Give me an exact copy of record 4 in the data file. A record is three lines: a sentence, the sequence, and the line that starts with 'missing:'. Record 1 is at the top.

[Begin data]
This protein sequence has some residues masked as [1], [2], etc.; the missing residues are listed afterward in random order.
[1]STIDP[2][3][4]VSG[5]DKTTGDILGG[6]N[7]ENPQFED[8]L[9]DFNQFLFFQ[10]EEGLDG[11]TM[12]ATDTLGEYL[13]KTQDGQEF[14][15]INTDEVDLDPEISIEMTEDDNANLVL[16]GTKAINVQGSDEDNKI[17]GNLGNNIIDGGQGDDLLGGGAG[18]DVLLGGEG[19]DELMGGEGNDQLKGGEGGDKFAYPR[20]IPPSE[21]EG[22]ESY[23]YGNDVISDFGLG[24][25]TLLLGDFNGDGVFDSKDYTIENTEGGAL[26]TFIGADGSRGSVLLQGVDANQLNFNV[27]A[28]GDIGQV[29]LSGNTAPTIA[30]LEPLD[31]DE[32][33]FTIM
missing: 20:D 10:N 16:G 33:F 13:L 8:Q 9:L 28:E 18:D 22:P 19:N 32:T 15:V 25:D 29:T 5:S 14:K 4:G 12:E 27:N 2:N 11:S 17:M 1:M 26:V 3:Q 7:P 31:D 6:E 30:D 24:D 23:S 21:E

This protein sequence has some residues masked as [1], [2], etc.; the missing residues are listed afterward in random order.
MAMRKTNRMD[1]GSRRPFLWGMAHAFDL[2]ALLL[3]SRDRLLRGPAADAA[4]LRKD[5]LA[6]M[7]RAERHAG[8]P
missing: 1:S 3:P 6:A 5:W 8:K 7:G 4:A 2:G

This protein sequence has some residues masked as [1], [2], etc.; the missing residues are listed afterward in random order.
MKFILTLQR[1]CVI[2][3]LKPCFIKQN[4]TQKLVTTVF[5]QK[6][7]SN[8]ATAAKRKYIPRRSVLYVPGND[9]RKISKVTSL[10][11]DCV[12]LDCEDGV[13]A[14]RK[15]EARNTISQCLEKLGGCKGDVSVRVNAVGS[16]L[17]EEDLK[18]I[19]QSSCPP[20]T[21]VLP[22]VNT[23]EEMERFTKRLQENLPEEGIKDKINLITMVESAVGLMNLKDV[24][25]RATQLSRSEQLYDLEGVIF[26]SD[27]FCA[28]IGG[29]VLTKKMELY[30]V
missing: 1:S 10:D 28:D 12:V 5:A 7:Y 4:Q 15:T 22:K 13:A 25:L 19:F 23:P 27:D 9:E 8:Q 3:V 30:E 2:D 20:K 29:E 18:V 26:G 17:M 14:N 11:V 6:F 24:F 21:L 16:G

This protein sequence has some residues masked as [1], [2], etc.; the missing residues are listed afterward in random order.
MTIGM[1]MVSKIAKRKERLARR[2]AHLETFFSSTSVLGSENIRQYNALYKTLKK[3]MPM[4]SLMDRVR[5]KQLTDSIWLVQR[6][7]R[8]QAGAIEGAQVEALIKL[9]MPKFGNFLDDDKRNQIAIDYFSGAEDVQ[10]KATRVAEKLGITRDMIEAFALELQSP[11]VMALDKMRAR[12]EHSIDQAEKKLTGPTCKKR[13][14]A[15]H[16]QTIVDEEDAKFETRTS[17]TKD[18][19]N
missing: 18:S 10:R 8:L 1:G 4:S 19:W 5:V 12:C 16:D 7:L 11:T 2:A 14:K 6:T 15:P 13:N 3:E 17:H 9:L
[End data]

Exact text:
This protein sequence has some residues masked as [1], [2], etc.; the missing residues are listed afterward in random order.
MTIGM[1]MVSKIAKRKERLARR[2]AHLETFFSSTSVLGSENIRQYNALYKTLKK[3]MPM[4]SLMDRVR[5]KQLTDSIWLVQR[6][7]R[8]QAGAIEGAQVEALIKL[9]MPKFGNFLDDDKRNQIAIDYFSGAEDVQ[10]KATRVAEKLGITRDMIEAFALELQSP[11]VMALDKMRAR[12]EHSIDQAEKKLTGPTCKKR[13][14]A[15]H[16]QTIVDEEDAKFETRTS[17]TKD[18][19]N
missing: 18:S 10:R 8:L 1:G 4:S 19:W 5:V 12:C 16:D 7:L 11:T 2:A 14:K 6:T 15:P 13:N 3:E 17:H 9:L